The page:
Nice post, it hit all of the points I've sensed would be helpful intuitively but it's nice to see them explicitly written out. I've done study abroad and homestays for a year each in Japan, France and Brazil and each time I actively sought out situations where I would have to speak the language. One of the best ways for me to find those situations was having a mutual hobby of interest, and usually this allowed me to meet people who almost never had much contact with foreigners and little if any English ability (in my case surfing). The benefits of immersion are huge if you do it right, that's for sure. But I also studies a bit as well. To be honest I think number 2 really depends on how you approach it and how long you will be staying in the country. If you're only there for a few weeks or months, yeah, for sure, just wait until you get back. I think there is something to be said for the kind of study as you go mentality I think you're advocating, like bringing a recorder or notepad with you, or finding a good communicative method teacher. We imagine studying to be a kind of individual, shut up in your room with coffee and books experience, but I've done quite a bit of "studying" at the bar or on road trips with friends as well. Anyways, enjoying your blog, and have fun in Korea, my brother's a Korean linguist in the U.S. army there and I've been meaning to go visit him, hopefully sooner than later!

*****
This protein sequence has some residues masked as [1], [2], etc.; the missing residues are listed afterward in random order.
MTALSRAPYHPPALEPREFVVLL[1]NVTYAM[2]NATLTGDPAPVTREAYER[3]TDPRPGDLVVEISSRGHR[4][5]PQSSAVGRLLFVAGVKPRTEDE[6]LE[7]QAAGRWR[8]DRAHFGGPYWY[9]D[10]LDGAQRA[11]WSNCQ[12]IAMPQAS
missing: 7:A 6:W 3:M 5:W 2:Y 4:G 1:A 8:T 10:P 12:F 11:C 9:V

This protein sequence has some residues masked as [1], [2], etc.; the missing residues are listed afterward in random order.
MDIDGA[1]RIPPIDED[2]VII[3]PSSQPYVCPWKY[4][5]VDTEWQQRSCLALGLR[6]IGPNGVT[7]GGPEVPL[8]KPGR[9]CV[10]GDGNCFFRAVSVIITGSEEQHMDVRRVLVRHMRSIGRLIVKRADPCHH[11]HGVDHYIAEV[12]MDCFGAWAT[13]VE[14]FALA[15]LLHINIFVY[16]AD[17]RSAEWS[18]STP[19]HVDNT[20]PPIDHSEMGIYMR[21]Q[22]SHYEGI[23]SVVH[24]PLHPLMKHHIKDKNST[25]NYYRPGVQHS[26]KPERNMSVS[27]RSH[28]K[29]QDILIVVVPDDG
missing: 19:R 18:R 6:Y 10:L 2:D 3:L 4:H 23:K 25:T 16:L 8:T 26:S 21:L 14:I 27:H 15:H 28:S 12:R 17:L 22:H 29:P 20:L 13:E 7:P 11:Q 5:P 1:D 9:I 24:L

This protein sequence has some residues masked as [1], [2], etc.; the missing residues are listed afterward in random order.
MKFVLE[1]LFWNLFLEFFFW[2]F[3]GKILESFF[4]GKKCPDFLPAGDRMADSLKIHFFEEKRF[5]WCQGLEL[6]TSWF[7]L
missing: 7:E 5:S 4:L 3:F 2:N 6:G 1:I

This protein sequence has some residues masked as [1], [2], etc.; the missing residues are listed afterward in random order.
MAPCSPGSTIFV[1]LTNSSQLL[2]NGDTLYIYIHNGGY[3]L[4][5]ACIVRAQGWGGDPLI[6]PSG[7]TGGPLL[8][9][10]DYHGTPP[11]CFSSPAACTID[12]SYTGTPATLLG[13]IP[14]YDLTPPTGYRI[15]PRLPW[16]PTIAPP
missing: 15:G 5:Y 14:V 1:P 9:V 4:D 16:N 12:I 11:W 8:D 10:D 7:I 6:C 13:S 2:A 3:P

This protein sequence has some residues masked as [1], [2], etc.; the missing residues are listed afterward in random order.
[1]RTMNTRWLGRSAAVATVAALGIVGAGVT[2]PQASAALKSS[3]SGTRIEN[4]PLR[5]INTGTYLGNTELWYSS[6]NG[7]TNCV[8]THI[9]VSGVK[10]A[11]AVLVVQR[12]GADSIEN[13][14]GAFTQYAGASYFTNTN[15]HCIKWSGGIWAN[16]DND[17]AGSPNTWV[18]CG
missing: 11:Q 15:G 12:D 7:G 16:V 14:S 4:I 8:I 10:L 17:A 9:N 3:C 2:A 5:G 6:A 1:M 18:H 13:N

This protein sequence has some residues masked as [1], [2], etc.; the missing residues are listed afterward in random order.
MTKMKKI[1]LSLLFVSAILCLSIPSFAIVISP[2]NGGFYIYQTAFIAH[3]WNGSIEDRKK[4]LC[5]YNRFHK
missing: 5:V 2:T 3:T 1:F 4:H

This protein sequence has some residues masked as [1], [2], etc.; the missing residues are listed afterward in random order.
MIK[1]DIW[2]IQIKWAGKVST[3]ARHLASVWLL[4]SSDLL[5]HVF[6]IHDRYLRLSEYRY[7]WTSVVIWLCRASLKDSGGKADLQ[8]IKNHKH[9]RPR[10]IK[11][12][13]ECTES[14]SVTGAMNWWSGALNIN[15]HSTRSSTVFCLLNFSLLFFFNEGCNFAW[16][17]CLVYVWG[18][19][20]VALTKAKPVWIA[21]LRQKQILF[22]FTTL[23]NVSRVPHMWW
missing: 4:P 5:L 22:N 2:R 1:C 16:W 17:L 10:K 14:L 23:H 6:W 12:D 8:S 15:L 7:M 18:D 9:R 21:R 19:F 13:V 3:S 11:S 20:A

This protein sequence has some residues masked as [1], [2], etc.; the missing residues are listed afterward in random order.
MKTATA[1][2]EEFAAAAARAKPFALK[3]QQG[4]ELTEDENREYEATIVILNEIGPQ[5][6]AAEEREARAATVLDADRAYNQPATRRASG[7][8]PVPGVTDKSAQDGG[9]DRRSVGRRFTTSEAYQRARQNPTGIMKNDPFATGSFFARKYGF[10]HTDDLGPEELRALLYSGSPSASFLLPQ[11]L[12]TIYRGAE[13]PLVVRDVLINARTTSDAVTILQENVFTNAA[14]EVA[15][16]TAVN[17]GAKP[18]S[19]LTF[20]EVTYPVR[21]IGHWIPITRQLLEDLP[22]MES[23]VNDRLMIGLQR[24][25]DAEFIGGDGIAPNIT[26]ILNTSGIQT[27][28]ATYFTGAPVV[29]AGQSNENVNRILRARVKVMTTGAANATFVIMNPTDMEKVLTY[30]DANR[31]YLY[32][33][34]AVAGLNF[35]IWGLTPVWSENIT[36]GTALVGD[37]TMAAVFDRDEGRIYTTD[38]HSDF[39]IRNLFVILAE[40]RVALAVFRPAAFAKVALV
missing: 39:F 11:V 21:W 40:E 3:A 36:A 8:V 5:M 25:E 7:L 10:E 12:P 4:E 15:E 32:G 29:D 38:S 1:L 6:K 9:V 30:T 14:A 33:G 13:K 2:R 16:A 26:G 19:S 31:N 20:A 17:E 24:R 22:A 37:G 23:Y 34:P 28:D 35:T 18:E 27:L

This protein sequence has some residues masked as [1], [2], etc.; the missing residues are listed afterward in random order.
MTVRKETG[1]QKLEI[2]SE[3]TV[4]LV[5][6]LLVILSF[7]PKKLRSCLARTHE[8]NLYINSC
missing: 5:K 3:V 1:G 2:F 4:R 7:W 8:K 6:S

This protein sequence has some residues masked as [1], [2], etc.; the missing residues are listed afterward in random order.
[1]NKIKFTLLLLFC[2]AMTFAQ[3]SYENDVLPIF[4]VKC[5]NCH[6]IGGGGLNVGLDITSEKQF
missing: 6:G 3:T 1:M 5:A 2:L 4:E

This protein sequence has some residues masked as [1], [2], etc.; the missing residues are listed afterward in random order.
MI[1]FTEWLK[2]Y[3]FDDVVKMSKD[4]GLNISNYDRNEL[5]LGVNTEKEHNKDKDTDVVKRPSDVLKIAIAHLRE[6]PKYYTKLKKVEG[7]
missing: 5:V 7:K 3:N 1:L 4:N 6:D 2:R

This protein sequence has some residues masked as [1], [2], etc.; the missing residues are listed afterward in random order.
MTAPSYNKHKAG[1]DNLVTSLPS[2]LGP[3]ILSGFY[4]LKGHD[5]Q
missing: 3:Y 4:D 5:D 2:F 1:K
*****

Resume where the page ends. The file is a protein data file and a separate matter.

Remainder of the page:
Hi Donavon,
Loved this - a list of what we did (as well as we could as a family of four - but still possible). Kids in local school - us mixing in the small, poor community where we lived (huge barriers dropped when we were facing the same problems of getting water and gas etc). Absolutely need is a key - we had no translators and had to preach form week one so the kids in the community taught us. No study!! Communicative mentor. No English speaking friends - also achieved that our kids didn't turn into little US american speakers - still have kiwi accent just softer!! Notebook and full immersion (little harder in family). Talk to people on buses, in the street, everywhere - worth taking a risk ad people appreciate it too. We were fondly know as 'nuestros lindos gringos' (our lovely white people) in our community. We broke all the molds and they loved us for it. Recommend it even for a family.